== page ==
Thank you for taking the time to read and engage with my work. Some quick remarks to frame the paper: it's a freestanding essay that has been accepted for publication in an edited volume titled Medicine in Early Modern Italy: Between Theory and Practice, ed. Sandra Cavallo and John Henderson (forthcoming from Brepols later this year). There is still time on my end to make revisions, since we're not yet at the proof stage, so any comments or suggestions will be greatly appreciated. More importantly, the paper takes up themes that I'm developing in a book manuscript about the commercialization of medical remedies in late Renaissance Italy (1550-1650). I'd be very grateful for any feedback that would help me think through the issues as well as the presentation of evidence. Thank you!  

  • January 12, 2024

    "Roundtable: The Malleable Body: Surgeons, Artisans and Amputees in Early Modern Germany (Manchester UP, 2023)"
    Heidi Hausse (Auburn)
    Pamela O. Long (Independent)
    Alisha Rankin (Tufts)
    Paolo Savoia (Bologna)

  • December 8, 2023

    "Anatomy and the Early Académie Royale des Sciences"
    Katherine Reinhart (Binghamton)
    Response: Antoine Gallay (Geneva)

  • November 10, 2023

    "Marginal Recipes, Major Insights: Exploring the Manuscript Contexts of Early Medieval Medical Knowledge"
    Claire Burridge (Sheffield)
    Response: Debby Banham (Cambridge)

  • October 13, 2023

    "'The Männel is a root, it should be called an Allraune': A Mandrake, Magic, and Money in Seventeenth-Century Saxony"
    Tara Nummedal (Brown)
    Response: Alisha Rankin (Tufts)

  • September 8, 2023

    *Note Special Time*
    "Figuring Racial Difference in Early Nineteenth-Century France"
    Stephanie O'Rourke (St Andrews)
    Response: Suman Seth (Cornell)
    As framing for the piece, Stephanie says:
    This text is the fourth and final chapter of my current book manuscript. This book argues that in the late eighteenth and early nineteenth centuries, picturing landscape functioned as the primary means through which European artists grappled with an enormous transformation in how humans relate to the natural world, characterized by the management and extraction of “natural resources” on an unprecedented scale and within a global network. This entailed, among other things, employing novel systems for measuring, analyzing, and manipulating natural phenomena across vast distances. The challenge for artists during this period lay in creating pictorial modes that could be commensurate with such procedures. Multi-national in its scope, this book explores how European landscapes pictured the natural environment in relation to specific extractive industries such as mining and timber harvesting as well as emerging concepts about race, climate, and waste operative within the continent and its colonial networks.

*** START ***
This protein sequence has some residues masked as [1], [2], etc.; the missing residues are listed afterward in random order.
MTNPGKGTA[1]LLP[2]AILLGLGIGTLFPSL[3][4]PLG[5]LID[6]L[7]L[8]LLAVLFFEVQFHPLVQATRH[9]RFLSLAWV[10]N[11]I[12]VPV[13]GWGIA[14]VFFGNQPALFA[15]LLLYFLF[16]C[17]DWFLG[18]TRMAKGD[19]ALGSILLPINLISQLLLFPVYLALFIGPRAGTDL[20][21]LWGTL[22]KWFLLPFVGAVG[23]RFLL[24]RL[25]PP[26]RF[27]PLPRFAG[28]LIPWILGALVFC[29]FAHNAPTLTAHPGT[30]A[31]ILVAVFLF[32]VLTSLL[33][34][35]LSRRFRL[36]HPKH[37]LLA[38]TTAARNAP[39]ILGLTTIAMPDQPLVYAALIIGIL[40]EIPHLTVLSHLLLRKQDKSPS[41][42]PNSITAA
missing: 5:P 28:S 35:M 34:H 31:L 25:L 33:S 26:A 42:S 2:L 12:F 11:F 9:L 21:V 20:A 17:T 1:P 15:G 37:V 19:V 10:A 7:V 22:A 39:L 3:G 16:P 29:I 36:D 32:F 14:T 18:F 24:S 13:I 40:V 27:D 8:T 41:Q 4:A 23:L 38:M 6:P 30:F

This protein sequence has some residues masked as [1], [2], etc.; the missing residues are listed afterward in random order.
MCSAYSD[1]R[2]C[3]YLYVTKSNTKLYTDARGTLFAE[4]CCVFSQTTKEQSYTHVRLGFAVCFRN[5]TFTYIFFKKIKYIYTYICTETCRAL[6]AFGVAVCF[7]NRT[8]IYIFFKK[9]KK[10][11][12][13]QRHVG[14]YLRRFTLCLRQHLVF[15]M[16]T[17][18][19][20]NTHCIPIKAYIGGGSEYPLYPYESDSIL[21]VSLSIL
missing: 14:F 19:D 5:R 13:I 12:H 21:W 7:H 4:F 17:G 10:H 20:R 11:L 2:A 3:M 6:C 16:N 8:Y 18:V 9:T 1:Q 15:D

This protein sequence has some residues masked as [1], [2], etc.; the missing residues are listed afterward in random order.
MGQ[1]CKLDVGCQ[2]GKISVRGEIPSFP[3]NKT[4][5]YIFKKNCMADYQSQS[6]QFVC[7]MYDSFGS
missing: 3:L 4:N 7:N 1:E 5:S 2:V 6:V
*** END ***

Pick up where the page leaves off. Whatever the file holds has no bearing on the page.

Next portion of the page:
Group Conveners

  • jackhartnell's picture

    Jack Hartnell

    Jack Hartnell is Associate Professor of Art History at the University of East Anglia, UK, where his research and teaching focus on the visual culture of late medieval and early renaissance medicine, cartography, and mathematics. In 2019–20 he was the Dibner Fellow in the History of Science and Technology at the Huntington Library in California. Before starting at UEA in 2017 he held positions at Columbia University, The Courtauld Institute of Art, the Victoria and Albert Museum, and the Max-Planck-Institut für Wissenschaftsgeschichte in Berlin. He is the author of Medieval Bodies (Wellcome, 2018) and has a forthcoming book provisionally entitled Wound Man: The Many Lives of a Medieval Surgical Image.


  • ElaineLeong's picture

    Elaine Leong

    Elaine Leong is Lecturer in History at University College London, UK. She is the author of Recipes and Everyday Knowledge: Medicine, Science and the Household in Early Modern England and co-editor of Secrets and Knowledge in Medicine and Science 1500-1800 (Ashgate, 2011), Working with Paper: Gendered Practices in the History of Knowledge (Pittsburgh, 2019) and the Cultural History of Medicine in the Renaissance (Bloomsbury, 2021). She serves as co-editor of Osiris and the Social Histories of Medicine book series at Manchester University Press. Her current projects include a book-length project provisionally titled Reading Riviére in Early Modern England and “Technologies of Health c. 1450-1750” which is funded by a Wellcome Trust University Award